Science has come a long way since Purseglove proposed his ideas 50 years ago, and the advent of DNA has helped improve our understanding of evolution. With respect to the evolution of crops, DNA allows for testing of certain theories proposed, one such being the bottleneck effect. A study conducted by Gross et al. (2014) investigated whether perennial crop species, specifically the apple (Malus x domestica) showed a decrease in genetic diversity when compared to closely related wild species. They expected that there would have been a narrowing of genetic diversity at two moments in history. Firstly, during a domestication bottleneck, similar to that proposed by Purseglove (1965), and secondly during an improvement bottleneck, where desirable traits in the crop species were selected for to produce elite cultivars (Gross et al., 2014).
A visual depiction of the bottleneck effect, where the bottleneck represents stochastic (random) events, from http://bio1151.nicerweb.com/Locked/media/ch23/bottleneck.html.
By sequencing specific DNA regions of 11 varieties of apple cultivar (both ancient and modern), and that of three wild species, Gross et a. (2014) sought to demonstrate that domesticated cultivars show less genetic diversity than wild species. The regions selected were areas where each species show a variable amount of repeated sequence length, known as microsatellites, allowing for easy comparison of genetic quality (Gross et al., 2014). What they found, contrary to what was expected, was that domestic apples have not undergone a significant reduction of genetic diversity, either at the domestication or improvement phases (Gross et al., 2014). This evidence shows that not all theories produced 50 or more years ago withstand the test of time, especially when new tools to test these theories become available.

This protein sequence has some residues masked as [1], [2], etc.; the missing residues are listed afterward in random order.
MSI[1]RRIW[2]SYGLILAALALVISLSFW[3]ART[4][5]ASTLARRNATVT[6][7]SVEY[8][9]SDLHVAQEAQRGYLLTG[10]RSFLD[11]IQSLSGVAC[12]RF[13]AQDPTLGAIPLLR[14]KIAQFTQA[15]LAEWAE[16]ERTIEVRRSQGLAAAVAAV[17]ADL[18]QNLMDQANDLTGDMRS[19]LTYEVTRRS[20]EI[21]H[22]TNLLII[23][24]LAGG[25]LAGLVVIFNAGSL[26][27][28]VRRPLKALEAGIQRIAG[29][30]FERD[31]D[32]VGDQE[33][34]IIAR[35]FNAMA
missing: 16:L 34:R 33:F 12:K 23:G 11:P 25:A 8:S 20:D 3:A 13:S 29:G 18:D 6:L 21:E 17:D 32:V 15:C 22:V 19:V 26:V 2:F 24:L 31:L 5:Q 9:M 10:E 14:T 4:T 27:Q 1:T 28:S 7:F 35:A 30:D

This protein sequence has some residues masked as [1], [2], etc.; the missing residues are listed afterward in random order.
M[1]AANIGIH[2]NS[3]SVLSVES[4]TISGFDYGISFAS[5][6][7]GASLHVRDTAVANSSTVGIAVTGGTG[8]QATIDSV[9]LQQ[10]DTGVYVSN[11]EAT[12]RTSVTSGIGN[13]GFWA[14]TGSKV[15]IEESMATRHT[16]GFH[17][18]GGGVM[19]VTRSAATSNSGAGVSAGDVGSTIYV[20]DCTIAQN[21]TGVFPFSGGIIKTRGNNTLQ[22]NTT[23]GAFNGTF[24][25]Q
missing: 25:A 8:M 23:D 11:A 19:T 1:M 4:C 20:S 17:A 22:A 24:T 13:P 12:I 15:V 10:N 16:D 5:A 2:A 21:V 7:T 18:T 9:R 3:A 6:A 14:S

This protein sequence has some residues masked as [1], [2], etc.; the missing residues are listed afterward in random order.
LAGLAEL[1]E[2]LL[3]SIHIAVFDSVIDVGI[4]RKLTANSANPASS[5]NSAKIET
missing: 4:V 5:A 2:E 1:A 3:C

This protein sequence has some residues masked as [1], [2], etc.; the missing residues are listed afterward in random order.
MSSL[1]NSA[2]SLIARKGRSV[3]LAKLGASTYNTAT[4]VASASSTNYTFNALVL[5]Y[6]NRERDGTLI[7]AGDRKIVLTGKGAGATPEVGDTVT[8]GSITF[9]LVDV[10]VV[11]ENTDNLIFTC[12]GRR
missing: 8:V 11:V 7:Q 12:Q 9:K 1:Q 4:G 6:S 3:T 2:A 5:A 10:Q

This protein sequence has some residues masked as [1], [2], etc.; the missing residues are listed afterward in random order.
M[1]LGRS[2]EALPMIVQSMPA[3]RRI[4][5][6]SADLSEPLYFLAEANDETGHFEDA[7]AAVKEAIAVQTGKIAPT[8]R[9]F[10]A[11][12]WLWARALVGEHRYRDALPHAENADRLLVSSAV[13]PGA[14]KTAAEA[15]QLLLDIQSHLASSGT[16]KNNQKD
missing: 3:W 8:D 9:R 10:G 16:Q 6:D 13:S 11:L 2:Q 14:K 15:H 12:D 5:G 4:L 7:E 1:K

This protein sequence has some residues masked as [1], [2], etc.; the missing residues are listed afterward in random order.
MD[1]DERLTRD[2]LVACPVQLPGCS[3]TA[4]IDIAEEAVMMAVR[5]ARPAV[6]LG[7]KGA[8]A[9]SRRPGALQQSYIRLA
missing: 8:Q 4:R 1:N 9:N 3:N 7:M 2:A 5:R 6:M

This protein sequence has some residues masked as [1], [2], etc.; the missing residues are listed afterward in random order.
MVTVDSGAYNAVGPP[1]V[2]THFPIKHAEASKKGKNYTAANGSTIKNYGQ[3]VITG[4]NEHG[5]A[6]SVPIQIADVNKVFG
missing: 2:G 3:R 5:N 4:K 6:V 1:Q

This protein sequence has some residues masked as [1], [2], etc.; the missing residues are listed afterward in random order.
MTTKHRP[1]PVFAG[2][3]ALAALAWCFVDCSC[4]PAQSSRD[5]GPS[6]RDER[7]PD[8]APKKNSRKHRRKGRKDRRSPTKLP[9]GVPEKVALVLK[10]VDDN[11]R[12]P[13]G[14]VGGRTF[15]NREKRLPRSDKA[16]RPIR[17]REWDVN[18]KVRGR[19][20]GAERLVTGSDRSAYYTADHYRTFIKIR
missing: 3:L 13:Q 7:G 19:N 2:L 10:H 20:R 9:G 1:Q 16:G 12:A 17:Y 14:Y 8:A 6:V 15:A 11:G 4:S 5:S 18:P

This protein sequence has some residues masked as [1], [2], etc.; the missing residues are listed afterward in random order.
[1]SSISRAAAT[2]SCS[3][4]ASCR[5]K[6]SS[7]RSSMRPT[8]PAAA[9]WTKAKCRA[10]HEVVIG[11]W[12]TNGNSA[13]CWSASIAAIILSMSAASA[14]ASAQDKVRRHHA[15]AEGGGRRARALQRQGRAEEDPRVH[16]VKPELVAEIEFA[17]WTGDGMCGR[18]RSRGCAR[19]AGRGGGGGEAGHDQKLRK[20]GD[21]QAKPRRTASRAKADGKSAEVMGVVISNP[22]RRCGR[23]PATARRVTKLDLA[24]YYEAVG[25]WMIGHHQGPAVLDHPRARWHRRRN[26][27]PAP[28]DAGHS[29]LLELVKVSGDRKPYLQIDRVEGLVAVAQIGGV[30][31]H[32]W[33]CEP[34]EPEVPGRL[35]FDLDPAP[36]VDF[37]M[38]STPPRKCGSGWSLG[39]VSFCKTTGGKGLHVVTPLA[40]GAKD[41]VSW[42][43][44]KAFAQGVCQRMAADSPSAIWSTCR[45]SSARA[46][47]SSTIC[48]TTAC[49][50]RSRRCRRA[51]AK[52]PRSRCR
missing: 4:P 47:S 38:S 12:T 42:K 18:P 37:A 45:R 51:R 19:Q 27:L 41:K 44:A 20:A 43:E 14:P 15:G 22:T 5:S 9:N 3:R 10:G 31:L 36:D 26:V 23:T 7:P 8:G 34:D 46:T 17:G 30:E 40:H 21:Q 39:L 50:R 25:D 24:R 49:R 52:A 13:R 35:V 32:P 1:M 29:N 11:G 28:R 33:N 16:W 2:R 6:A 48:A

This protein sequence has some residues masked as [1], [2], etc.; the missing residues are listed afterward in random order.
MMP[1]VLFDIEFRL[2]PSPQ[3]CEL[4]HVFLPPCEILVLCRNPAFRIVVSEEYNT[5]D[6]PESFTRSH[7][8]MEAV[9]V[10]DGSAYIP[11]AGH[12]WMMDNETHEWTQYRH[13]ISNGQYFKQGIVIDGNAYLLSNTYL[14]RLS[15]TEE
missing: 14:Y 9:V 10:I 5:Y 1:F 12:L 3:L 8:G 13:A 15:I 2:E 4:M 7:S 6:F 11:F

So how does any of this information impact management practice of controlling invasive species? Purseglove (1965) stated in his chapter that by understanding the evolution of crop species, we gain insight into the success of introduced weed species. Although weeds do not require any human assistance in survival, the forces acting on them may be the similar to those acting on agricultural crops. Just as crops experience a release from predators and disease when removed from their native habitats, weeds may also undergo this release, contributing to their widespread success (Purseglove, 1965). This parallel could be quite useful in the understanding and management of weedy species.
Allaby, R.G., Gutaker R., Clarke, A.C., Pearson, N., Ware, R., Palmer, S.A., Kitchen,
J.L., and Smith, O. 2015. Using archaeogenomic and computational approaches to unravel the history of local adaptation in crops. Philosophical Transactions Royal Society 370: 20130377.
Gross, B.L., Henk, A.D., Richards, C.M., Fazio, G., and Volk, G.M. 2014. Genetic
diversity in Malus × Domestica (Rosaceae) through time in response to domestication. American Journal of Botany 101(10): 1770-1779.
Gross, B.L. & Zhao, Z. 2014. Archaeological and genetic insights into the origins of
domesticated rice. Proceedings of the National Academy of Sciences 111(17): 6190-6197.
Janick, J. 2013. Development of New World crops by indigenous Americans.
Horticultural Science 48(4): 406-412.
National Geographic Society. 2015. The development of agriculture. Retrieved from
Nevo, E. 2014. Evolution of wild emmer wheat and crop improvement. Journal of
Systematics and Evolution 52(6): 673-696.
Purseglove, J.W. (1965). The spread of tropical crops. In H.G. Baker, and G.L Stebbins
(Eds.). The Genetics of Colonizing Species. New York: Academic Press.